Mountain Wheels: Affordable exotic fun with Alfa Romeo’s AWD Giulia (column) |

Mountain Wheels: Affordable exotic fun with Alfa Romeo’s AWD Giulia (column)

The 2017 Alfa Romeo Giulia Quadrifoglio.
Courtesy FCA US LLC |

2017 Alfa Romeo Giulia AWD

MSRP: $39,995; As tested: $46,490

Powertrain: 280-HP 2.0-liter four-cylinder with eight-speed automatic transmission

EPA figures: 26 MPG combined (23 city/31 highway)

It takes a lot to turn the heads of the racer boys of Northern Colorado, or freak out the concierges at high-end resort hotels. Let me tell you how to do so, for (almost) less than $40,000.

After leaving the U.S. market in 1995, there have been plenty of rumors about the eventual reappearance of storied Italian automaker Alfa Romeo — probably most memorable for the Spider convertible seen as Benjamin’s ride in “The Graduate.”

We finally got to experience a week in the Giulia, the company’s premium midsize sedan, though the small and exotic 4C roadster has been out for a bit, and there’s also an SUV rendition of the Giulia, the Stelvio.

Needless to say, these are very rare vehicles in the Colorado market and the very unique style and presence of the almost shockingly affordable Giulia certainly drew plenty of attention.

While there is indeed the totally insane high-end Quadrifoglio edition, named after the four-leaf clover, that 505-horsepower bad boy starts at about $72,000 and really remains an exotic.

My all-wheel-drive-equipped Giulia stickers at just $39,995 (or $46,490 with the optional cold weather package plus sportier interior and exterior bits, including very BMW-looking matte aluminum 18-inch wheels), though you’d swear from the looks and the driving experience that it’s much, much more than that.

Giulia falls into the BMW 3 or 4 series or Cadillac ATS vicinity, and after miles and miles of those brilliant, little traveled roads between State Bridge, Kremmling and Rocky Mountain National Park, I’d say it offers a pretty credible alternative — with a handling intensity that matches or exceeds those, even in its less powerful guise.

The standard Giulia comes with a 2.0-liter direct-injected four-cylinder engine that tops out at 5,500 RPM and a satisfying 280 horsepower, with 0-60 runs in just over five seconds. It’s equipped with an eight-speed automatic transmission that gets really fun when you use the unbelievably huge wheel-mounted shift paddles (parked behind the sport package’s flat-bottomed sport wheel, complete with an integrated, Ferrari-esque starter button).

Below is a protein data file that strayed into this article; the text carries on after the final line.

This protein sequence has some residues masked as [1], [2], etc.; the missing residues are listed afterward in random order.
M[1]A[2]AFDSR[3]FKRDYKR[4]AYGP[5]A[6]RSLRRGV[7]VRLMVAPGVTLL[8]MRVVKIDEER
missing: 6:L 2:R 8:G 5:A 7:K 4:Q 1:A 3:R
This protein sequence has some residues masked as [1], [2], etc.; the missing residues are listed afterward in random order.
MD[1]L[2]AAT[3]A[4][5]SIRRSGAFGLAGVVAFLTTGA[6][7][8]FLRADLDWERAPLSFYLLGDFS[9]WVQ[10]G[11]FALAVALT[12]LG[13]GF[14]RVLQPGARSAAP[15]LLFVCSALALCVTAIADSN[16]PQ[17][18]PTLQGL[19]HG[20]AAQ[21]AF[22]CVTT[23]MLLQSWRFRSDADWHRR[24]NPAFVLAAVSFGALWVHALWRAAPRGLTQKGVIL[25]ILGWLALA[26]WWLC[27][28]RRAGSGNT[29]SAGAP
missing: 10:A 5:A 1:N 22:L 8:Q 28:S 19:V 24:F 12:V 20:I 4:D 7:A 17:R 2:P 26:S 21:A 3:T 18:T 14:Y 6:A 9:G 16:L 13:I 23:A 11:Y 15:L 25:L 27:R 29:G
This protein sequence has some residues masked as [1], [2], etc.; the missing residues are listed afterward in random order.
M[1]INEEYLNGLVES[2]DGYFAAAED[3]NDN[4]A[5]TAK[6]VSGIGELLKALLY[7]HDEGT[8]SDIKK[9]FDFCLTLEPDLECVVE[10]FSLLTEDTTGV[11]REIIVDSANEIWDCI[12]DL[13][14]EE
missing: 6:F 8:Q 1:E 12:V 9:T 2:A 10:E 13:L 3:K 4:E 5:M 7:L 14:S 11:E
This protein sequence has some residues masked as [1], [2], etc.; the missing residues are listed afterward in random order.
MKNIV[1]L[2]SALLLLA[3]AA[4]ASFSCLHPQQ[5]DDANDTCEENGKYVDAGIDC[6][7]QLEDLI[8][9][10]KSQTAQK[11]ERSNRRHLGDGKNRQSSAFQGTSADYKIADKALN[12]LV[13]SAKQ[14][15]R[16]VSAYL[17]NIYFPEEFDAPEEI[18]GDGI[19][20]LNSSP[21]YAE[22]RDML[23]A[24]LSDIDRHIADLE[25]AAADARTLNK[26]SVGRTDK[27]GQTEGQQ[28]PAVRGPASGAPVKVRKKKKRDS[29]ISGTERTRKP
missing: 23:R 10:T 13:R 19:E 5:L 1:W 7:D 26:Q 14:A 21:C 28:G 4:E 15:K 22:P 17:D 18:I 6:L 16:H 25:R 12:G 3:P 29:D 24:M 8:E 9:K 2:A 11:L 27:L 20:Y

Standard to 2.0-liter engines, the start-up noises aren’t pleasant, but while cruising or cavorting, things are more engaged and the oversized exhaust tips (couched in some very aggressive aero treatments under the rear bumper) do begin to sing some beautiful Italian music. And despite some very aggressive speeds en route, Giulia got 30 MPG, effortlessly.

Cornering is brutally flat and intense and with the additional grip of the all-wheel-drive setup — which can also throw 60 percent of the vehicle’s power to the front wheels — I enjoyed speedy performance more akin to very expensive vehicles. The appearance package also includes bright red brake calipers, and they did an excellent job of reining in the malice. The halo model gets Brembos, of course; seeing how fast and frolicky the regular Giulia is, I was sort of glad I only got to drive the Quadrifoglio on a track for a few laps.

Most distinctive to the vehicle’s experience is its very unique nose and an interior that’s deceptively subtle but has already won awards for its super-cool Euro design. You get sort of an insect/monster look with three teardrop-shaped, mesh-lined grilles staring at you, plus super-intense bi-xenon headlamps, all pushing down on an aggressive splitter-style front lip.

From the back or three-quarter view, it’s unfortunately smooth and generic, minus a couple of contoured extensions under the passenger doors, but that nose and the square-edged hood brought out the gawkers.

The interior is Italian chic at its finest, with an almost reptilian rubbery cap to the dash and doors, some jet engine-styled air vents and a revolutionary black navigation and information screen that virtually disappears when it’s not turned on. Mine had no inbuilt navigation, however, but the tastefully understated displays are also uniquely devoid of the razzmatazz found in other FCA systems on Jeep or Fiat products. Giant, deeply potted tach and speedometer faces are also classy.

Controls are sparse — a trio of AC knobs, a slender central gear shifter and three oft-confused console knobs (volume, drive mode setting and a letter-input-recognition navigation controller, all three of which my overly invasive right-seat passenger continued to mix up as I tried to concentrate on the road) — with leather-edged channels and some additional brightwork on the console top.

Seating’s black on black and solidly comfortable, without the race-seat effect of the more expensive model; rear seating looks ample and was deep, but leg room’s pretty sketchy, unless front seats are moved way, way up. Trunk space is also commendable.

Other exoticisms include a carbon-fiber driveshaft, a very cool lane departure system that warns you with a sotto-voiced “doot-doot” through the speakers, an infrared windshield and a three-mode drive system.

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